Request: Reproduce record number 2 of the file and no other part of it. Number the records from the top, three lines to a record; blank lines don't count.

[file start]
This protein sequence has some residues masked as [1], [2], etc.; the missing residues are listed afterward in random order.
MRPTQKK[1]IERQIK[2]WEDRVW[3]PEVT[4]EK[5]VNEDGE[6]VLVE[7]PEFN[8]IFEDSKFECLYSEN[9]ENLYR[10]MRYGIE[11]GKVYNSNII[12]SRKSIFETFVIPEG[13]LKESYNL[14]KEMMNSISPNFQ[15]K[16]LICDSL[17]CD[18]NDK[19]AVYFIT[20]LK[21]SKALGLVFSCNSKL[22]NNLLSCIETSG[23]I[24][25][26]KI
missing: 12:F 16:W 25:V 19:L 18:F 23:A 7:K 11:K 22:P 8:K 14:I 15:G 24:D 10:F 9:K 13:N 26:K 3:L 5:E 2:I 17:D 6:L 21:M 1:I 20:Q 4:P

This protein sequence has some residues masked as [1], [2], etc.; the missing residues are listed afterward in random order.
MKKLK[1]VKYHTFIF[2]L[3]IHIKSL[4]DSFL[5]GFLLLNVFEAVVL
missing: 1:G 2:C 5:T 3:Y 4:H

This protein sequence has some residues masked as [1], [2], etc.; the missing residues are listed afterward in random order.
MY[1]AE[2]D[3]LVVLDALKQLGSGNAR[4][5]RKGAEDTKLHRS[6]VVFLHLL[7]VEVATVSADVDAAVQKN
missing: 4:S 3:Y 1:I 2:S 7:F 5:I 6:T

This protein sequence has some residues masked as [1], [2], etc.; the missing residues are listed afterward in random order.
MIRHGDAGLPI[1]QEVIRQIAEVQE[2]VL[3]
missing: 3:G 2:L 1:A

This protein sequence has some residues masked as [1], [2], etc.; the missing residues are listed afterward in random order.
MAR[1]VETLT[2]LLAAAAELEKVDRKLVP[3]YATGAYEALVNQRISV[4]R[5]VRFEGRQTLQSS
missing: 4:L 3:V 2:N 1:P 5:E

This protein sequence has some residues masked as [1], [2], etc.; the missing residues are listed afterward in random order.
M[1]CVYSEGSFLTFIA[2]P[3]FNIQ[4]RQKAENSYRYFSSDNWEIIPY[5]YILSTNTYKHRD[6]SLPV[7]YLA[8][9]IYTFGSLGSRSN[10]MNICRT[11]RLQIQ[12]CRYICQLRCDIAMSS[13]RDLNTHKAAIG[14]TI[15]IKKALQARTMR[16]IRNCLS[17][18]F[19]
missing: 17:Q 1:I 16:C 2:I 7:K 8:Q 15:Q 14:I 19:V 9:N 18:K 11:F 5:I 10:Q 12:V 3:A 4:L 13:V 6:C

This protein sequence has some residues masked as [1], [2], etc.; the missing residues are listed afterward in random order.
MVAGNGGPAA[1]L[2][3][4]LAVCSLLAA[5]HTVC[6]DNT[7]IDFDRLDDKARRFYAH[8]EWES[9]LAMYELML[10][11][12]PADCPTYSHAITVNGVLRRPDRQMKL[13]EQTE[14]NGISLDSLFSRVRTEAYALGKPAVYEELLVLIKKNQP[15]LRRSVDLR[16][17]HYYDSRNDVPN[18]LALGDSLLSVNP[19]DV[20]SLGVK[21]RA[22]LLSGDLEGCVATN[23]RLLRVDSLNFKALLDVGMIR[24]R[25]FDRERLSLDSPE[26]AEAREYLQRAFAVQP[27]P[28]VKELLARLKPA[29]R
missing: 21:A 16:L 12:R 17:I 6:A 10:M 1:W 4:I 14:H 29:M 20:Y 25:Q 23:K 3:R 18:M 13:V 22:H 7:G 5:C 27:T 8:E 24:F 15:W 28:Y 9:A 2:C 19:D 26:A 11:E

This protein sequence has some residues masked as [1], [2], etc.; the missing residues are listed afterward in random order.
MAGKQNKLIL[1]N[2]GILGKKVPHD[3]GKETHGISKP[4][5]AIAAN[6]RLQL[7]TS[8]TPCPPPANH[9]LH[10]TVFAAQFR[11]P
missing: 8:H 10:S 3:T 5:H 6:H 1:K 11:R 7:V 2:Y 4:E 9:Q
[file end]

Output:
This protein sequence has some residues masked as [1], [2], etc.; the missing residues are listed afterward in random order.
MKKLK[1]VKYHTFIF[2]L[3]IHIKSL[4]DSFL[5]GFLLLNVFEAVVL
missing: 1:G 2:C 5:T 3:Y 4:H